Photos by Alexia Ault, Robert Gipe, Lauren Adams Arney, Jeanne Marie Hibberd, and others.
During the summer of 2013, the SKCTC Appalachian Program coordinated two Higher Ground summer courses as part of developing the fourth Higher Ground play Foglights. The first course was a theater course. Half the students worked with SKCTC theater director Michael Corriston to execute a complex stage set design produced by Joseph Varga on behalf of Community Performance International, SKCTC’s partner on Foglights. SKCTC students and local craftsmen used locally produced lumber to produce a portable bleacher system seating 150 theater-goers and an interlocking system of seven stages. The stage pieces combined with the seating to create an intimate theater environment that eventually traveled to three locations in Harlan County. Corriston and his students worked in partnership with Kenneth Bowling’s carpentry students on SKCTC’s technical campus.
The other half of the summer theater class developed scenes to be incorporated into the Higher Ground script. The script that the summer students inherited included a variety of scenes exploring local history and interactions between older and younger generations. One storyline followed a young woman who depended upon an aunt to help her know who all her kinfolks were and to keep her up to speed on family history, and explored how that young woman reacted when her aunt died. Another storyline followed a grandmother who had to raise her granddaughter after the girl’s mother became a drug addict and eventually died. A third storyline looked at a young woman who wanted to stay in the community but whose father, an oblivious hoarder, would not make room for her amongst his junk.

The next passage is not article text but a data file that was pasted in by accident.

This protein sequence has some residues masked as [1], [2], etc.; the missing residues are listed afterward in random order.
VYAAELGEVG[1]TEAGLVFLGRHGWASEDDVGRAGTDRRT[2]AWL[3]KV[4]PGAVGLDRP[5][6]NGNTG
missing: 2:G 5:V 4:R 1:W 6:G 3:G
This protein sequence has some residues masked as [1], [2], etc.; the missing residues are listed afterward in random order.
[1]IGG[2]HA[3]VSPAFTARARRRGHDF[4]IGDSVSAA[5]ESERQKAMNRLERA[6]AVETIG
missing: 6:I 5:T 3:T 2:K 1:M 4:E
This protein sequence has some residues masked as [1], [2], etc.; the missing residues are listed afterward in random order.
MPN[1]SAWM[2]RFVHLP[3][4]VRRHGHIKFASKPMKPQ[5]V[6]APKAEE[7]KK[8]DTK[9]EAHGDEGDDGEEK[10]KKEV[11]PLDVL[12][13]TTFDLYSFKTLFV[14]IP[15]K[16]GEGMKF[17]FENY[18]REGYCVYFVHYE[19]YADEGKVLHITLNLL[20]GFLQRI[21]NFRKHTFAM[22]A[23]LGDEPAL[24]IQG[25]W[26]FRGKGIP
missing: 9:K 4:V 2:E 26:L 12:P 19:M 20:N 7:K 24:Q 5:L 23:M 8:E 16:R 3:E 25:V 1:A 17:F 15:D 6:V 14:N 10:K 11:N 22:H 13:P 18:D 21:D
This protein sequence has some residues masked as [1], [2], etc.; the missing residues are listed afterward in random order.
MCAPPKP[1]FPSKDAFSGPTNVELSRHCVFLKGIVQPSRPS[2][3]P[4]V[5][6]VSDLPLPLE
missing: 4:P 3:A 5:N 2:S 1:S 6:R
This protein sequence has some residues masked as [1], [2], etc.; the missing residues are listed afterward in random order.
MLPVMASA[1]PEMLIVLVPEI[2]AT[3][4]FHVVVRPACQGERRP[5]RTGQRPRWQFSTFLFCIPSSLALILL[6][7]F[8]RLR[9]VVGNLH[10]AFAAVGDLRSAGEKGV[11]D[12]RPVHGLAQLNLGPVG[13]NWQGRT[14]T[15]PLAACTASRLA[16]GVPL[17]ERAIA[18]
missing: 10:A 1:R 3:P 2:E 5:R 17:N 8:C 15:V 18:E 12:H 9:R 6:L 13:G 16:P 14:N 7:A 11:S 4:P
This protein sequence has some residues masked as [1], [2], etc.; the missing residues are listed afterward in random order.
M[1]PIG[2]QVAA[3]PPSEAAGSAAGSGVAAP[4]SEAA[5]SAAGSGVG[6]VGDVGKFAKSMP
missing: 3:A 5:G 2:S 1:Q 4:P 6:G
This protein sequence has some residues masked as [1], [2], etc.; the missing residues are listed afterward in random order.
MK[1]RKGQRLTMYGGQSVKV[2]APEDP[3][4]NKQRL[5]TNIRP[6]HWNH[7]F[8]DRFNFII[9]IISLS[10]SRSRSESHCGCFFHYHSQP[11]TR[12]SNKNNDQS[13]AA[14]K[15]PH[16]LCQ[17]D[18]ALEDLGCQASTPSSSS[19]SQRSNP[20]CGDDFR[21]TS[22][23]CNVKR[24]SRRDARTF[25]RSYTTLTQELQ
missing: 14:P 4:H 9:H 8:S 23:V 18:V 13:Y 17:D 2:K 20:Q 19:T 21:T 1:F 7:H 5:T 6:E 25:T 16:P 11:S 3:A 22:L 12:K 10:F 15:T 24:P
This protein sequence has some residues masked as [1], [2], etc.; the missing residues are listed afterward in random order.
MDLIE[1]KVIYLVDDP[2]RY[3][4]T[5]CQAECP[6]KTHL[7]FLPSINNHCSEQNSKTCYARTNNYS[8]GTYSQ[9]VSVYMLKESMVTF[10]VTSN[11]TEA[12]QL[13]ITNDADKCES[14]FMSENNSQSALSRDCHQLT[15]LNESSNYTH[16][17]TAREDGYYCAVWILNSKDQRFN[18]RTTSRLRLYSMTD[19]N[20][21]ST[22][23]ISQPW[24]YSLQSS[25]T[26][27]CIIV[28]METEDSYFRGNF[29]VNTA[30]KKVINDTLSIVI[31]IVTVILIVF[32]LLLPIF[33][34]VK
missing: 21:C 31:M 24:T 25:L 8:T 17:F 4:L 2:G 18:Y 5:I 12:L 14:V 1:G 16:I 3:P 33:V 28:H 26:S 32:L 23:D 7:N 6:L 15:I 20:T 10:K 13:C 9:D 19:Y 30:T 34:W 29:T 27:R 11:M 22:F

The scriptwriting students developed new scenes improvised and wrote a number of scenes, including several that developed the character of a young man who gets his girlfriend pregnant and has to tell his grandfather. The students fleshed out a scene in which a young woman has to pretend to be a much older woman trying to talk the electric company into turning her juice back on without giving her social security number. The students also wrote a number of short monologues that ended up in the final script. One of these monologues, written by SKCTC student Lauren Adams, has been quoted often in audience reaction to the play:
I can’t get out of here fast enough. The buildings are falling apart and so are the people. All anyone cares about is coal. Out of all the things we are, we pick coal? I appreciate every miner that’s ever been. But I am more than a rock in the ground. And so is this place.